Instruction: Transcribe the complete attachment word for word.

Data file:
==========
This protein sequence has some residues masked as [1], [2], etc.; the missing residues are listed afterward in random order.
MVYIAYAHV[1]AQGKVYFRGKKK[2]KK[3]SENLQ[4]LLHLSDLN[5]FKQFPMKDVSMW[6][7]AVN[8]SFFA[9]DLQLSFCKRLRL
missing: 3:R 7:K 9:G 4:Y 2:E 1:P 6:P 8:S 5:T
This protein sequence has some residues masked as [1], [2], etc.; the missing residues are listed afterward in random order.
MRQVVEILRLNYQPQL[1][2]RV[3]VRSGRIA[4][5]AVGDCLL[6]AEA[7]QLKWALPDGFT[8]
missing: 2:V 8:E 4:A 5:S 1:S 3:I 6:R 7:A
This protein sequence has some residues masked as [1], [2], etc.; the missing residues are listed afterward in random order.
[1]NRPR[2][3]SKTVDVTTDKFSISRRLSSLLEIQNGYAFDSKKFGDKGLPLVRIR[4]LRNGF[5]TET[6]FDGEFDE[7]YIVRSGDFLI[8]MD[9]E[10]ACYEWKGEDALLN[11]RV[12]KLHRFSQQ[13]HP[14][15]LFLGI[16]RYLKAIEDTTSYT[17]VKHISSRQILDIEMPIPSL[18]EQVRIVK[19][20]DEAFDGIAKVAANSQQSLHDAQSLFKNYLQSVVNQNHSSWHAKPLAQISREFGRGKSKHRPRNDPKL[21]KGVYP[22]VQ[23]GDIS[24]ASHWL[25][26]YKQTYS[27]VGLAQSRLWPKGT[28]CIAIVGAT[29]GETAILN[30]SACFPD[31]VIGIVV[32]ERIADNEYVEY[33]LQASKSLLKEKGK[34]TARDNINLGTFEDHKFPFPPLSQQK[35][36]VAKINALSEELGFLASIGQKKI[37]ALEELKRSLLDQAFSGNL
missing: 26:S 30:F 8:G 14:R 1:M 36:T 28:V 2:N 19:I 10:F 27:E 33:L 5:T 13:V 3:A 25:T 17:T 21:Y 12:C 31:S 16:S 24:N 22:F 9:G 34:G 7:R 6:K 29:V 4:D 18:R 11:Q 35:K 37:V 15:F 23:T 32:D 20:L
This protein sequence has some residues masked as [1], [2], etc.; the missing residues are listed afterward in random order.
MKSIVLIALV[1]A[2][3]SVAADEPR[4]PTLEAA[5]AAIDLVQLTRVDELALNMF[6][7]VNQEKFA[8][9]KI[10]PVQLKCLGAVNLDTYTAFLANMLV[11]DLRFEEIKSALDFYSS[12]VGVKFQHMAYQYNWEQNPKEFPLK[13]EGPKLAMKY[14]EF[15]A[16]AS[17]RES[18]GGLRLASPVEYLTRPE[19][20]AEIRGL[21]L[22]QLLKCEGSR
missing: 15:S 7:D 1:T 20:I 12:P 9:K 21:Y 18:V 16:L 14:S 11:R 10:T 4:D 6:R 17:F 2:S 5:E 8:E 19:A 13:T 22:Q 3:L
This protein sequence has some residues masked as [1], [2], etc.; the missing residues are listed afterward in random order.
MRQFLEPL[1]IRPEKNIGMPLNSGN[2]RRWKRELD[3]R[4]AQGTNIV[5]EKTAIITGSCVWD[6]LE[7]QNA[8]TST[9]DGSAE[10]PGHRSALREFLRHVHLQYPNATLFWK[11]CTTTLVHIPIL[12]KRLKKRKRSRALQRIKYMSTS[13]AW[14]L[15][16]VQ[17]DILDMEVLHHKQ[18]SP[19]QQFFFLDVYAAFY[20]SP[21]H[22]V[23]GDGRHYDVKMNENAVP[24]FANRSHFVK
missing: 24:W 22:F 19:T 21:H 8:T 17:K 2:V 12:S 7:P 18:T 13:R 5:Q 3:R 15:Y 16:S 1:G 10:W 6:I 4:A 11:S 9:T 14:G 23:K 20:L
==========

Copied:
This protein sequence has some residues masked as [1], [2], etc.; the missing residues are listed afterward in random order.
MVYIAYAHV[1]AQGKVYFRGKKK[2]KK[3]SENLQ[4]LLHLSDLN[5]FKQFPMKDVSMW[6][7]AVN[8]SFFA[9]DLQLSFCKRLRL
missing: 3:R 7:K 9:G 4:Y 2:E 1:P 6:P 8:S 5:T
This protein sequence has some residues masked as [1], [2], etc.; the missing residues are listed afterward in random order.
MRQVVEILRLNYQPQL[1][2]RV[3]VRSGRIA[4][5]AVGDCLL[6]AEA[7]QLKWALPDGFT[8]
missing: 2:V 8:E 4:A 5:S 1:S 3:I 6:R 7:A
This protein sequence has some residues masked as [1], [2], etc.; the missing residues are listed afterward in random order.
[1]NRPR[2][3]SKTVDVTTDKFSISRRLSSLLEIQNGYAFDSKKFGDKGLPLVRIR[4]LRNGF[5]TET[6]FDGEFDE[7]YIVRSGDFLI[8]MD[9]E[10]ACYEWKGEDALLN[11]RV[12]KLHRFSQQ[13]HP[14][15]LFLGI[16]RYLKAIEDTTSYT[17]VKHISSRQILDIEMPIPSL[18]EQVRIVK[19][20]DEAFDGIAKVAANSQQSLHDAQSLFKNYLQSVVNQNHSSWHAKPLAQISREFGRGKSKHRPRNDPKL[21]KGVYP[22]VQ[23]GDIS[24]ASHWL[25][26]YKQTYS[27]VGLAQSRLWPKGT[28]CIAIVGAT[29]GETAILN[30]SACFPD[31]VIGIVV[32]ERIADNEYVEY[33]LQASKSLLKEKGK[34]TARDNINLGTFEDHKFPFPPLSQQK[35][36]VAKINALSEELGFLASIGQKKI[37]ALEELKRSLLDQAFSGNL
missing: 26:S 30:F 8:G 14:R 1:M 36:T 28:V 2:N 19:I 10:F 27:E 33:L 5:T 13:V 3:A 25:T 17:T 21:Y 12:C 31:S 16:S 24:N 22:F 9:G 34:G 7:R 6:K 29:V 4:D 18:R 11:Q 35:K 37:V 15:F 23:T 32:D 20:L
This protein sequence has some residues masked as [1], [2], etc.; the missing residues are listed afterward in random order.
MKSIVLIALV[1]A[2][3]SVAADEPR[4]PTLEAA[5]AAIDLVQLTRVDELALNMF[6][7]VNQEKFA[8][9]KI[10]PVQLKCLGAVNLDTYTAFLANMLV[11]DLRFEEIKSALDFYSS[12]VGVKFQHMAYQYNWEQNPKEFPLK[13]EGPKLAMKY[14]EF[15]A[16]AS[17]RES[18]GGLRLASPVEYLTRPE[19][20]AEIRGL[21]L[22]QLLKCEGSR
missing: 15:S 7:D 1:T 20:I 12:P 9:K 21:Y 18:V 16:L 14:S 11:R 10:T 4:D 6:R 17:F 2:S 5:E 8:E 19:A 13:T 22:Q 3:L
This protein sequence has some residues masked as [1], [2], etc.; the missing residues are listed afterward in random order.
MRQFLEPL[1]IRPEKNIGMPLNSGN[2]RRWKRELD[3]R[4]AQGTNIV[5]EKTAIITGSCVWD[6]LE[7]QNA[8]TST[9]DGSAE[10]PGHRSALREFLRHVHLQYPNATLFWK[11]CTTTLVHIPIL[12]KRLKKRKRSRALQRIKYMSTS[13]AW[14]L[15][16]VQ[17]DILDMEVLHHKQ[18]SP[19]QQFFFLDVYAAFY[20]SP[21]H[22]V[23]GDGRHYDVKMNENAVP[24]FANRSHFVK
missing: 24:W 22:F 19:T 21:H 8:T 17:K 2:V 12:S 7:P 18:T 13:R 5:Q 3:R 15:Y 16:S 1:G 10:W 6:I 4:A 11:S 9:T 14:G 23:K 20:L